Tuesday, March 07, 2006

From 'AP/RN' , August 10th , 1989 .
(No 'By-Line')

De Valera's own history and reputation and his verbalising about partition ('1169...' Comment - sounds familiar !) deceived the working class and small farmers ; Fianna Fail sought to reflect their republican aspirations in words while the deeds of its leaders belied all the rhetoric ( '1169...' Comment - ...definitely sounds familiar .. ! ) .

Thus Fianna Fail governments could be anti-British without ever really threatening British interests in Ireland ; ('1169....' Comment - Did the then Fianna Fail organisation ever call on Westminster to [re-]establish a Six County parliament and beseech the British PM to implement British policy in the Six Counties , as some 'republicans' are now doing ... ?) while the republican-sounding rhetoric flowed , de Valera was jailing and executing Republicans and suppressing the IRA with a ruthlessness that matched the regime he opposed during the Civil War .

Under the decades of Fianna Fail rule partition was actually entrenched ; the farm labourers and smallholders who formed the bedrock of Fianna Fail support were decimated as a class and the urban workers faced unrelenting poverty and hardship - economic underdevelopment and mismanagement caused widespread unemployment and emigration which , by the time de Valera finally retired from active politics in 1959 , had reached epidemic proportions . The second era in the history of Fianna Fail was begun with a brief period of economic growth and deceptive prosperity under the government of Sean Lemass , de Valera's successor : for most of the 1960's the 'honeymoon' continued .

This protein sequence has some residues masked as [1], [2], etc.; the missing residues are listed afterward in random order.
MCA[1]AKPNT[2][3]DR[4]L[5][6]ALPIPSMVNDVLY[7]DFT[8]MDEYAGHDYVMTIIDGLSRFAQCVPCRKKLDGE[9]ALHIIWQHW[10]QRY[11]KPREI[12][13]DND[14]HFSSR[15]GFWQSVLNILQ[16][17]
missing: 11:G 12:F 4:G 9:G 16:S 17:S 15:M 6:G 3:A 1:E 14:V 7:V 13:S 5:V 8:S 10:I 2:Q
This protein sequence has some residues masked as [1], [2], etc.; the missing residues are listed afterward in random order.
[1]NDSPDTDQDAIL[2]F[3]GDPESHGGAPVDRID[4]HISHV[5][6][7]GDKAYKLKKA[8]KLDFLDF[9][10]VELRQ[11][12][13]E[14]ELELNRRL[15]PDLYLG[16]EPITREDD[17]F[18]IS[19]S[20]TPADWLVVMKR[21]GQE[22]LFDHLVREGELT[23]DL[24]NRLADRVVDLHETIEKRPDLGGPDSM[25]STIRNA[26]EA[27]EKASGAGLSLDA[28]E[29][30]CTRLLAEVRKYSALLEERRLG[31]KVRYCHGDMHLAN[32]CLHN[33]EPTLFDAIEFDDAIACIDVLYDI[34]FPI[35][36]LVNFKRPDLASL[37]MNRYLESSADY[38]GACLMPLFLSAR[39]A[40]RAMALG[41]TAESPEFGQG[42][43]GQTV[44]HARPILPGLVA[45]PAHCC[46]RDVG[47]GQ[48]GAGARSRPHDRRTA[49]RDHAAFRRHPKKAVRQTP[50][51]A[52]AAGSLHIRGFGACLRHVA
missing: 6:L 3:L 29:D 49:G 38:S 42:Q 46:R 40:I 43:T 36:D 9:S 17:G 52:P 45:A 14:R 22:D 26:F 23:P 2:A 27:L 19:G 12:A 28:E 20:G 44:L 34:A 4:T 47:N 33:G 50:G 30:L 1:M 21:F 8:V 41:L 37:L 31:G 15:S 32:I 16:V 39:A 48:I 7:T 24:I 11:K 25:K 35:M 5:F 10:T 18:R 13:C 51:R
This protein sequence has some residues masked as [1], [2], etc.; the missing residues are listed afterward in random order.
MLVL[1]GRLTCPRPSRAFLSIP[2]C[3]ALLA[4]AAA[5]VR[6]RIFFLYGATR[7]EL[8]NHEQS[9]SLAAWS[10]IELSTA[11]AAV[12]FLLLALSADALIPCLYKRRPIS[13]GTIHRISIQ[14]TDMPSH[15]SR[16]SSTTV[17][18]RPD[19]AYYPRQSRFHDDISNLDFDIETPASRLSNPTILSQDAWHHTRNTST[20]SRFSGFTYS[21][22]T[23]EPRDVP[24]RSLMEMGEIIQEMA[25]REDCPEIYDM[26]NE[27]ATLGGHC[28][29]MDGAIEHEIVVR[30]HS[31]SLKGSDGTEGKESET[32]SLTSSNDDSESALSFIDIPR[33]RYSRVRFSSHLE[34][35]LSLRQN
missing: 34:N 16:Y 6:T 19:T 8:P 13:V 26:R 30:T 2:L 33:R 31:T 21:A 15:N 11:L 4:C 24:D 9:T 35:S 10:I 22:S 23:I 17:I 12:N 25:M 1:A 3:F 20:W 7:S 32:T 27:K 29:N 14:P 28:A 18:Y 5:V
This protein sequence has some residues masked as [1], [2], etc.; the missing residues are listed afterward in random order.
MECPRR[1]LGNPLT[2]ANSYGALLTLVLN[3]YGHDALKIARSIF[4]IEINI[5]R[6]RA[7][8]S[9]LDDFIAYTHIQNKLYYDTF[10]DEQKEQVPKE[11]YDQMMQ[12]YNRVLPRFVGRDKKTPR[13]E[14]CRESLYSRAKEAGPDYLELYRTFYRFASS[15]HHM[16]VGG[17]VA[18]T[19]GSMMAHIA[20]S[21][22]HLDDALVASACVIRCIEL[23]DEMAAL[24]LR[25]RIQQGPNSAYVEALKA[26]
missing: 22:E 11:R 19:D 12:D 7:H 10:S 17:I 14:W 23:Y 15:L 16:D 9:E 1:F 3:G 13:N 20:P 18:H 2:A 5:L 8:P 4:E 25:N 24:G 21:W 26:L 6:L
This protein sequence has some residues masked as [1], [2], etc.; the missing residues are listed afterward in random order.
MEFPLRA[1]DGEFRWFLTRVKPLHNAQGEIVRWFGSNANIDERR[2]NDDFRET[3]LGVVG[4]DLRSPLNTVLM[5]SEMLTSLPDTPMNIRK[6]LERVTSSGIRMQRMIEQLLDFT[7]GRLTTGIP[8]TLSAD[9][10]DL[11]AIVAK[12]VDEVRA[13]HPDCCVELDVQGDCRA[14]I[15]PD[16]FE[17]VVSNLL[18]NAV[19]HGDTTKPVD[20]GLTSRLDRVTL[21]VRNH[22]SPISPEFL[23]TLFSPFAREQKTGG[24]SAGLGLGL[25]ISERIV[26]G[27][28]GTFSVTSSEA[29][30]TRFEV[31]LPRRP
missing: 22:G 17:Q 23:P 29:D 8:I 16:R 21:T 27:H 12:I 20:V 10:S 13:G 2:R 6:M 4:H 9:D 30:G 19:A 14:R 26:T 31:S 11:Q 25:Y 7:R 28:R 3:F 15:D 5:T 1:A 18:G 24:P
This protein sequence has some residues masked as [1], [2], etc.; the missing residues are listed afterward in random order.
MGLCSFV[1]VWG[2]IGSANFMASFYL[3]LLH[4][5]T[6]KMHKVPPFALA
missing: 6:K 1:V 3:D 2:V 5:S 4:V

Then Fianna Fail entered what was to become a period of prolonged crisis : the war in the North of Ireland exploded and exposed both its republican lip-service and its bitter internal rivalries .......

From 'Liberty News' , March/April 1988 .
(No 'By-Line' )

1913 is regarded as the foundation stone of the modern Dublin labour movement ; it was an epic , heroic struggle that lends itself to dramatic memory and interpretation as evidenced by James Plunkett's play 'The Risen People' and the subsequent novel 'Strumpet City' .

It is also , increasingly perhaps , regarded as historic in the sense that its immediate relevance is diminishing as contemporary society changes and loses its direct links with the slums , general labourers , pawn shops and grinding poverty of the old Dublin : this is mistaken , for we in the labour movement of today * should continue to recall 1913 both for the sacrifices made on our behalf but also for the political victories that the struggle secured and which are being slyly but surely eroded by a rampant 'New Right' in its attempt to de-unionise and de-politicise Irish society .......
(* - '1169...' Comment : definitely NOT this crowd of political self-servers .)

A poem by Thomas Kinsella , written after Bloody Sunday .
From 'IRIS' magazine , March 1983 .

The game runs out of room at last - A people rises from its past ,
the going gets unduly tough , and you have (surely...?) had enough .

The time has come to yield your place
with condescending show of grace :
an Empire-builder handing on .

We reap the ruin when you've gone ,
all your errors heaped behind you :
promises that do not bind you - hopes in conflict ,
cramped commissions - faiths exploited , and traditions .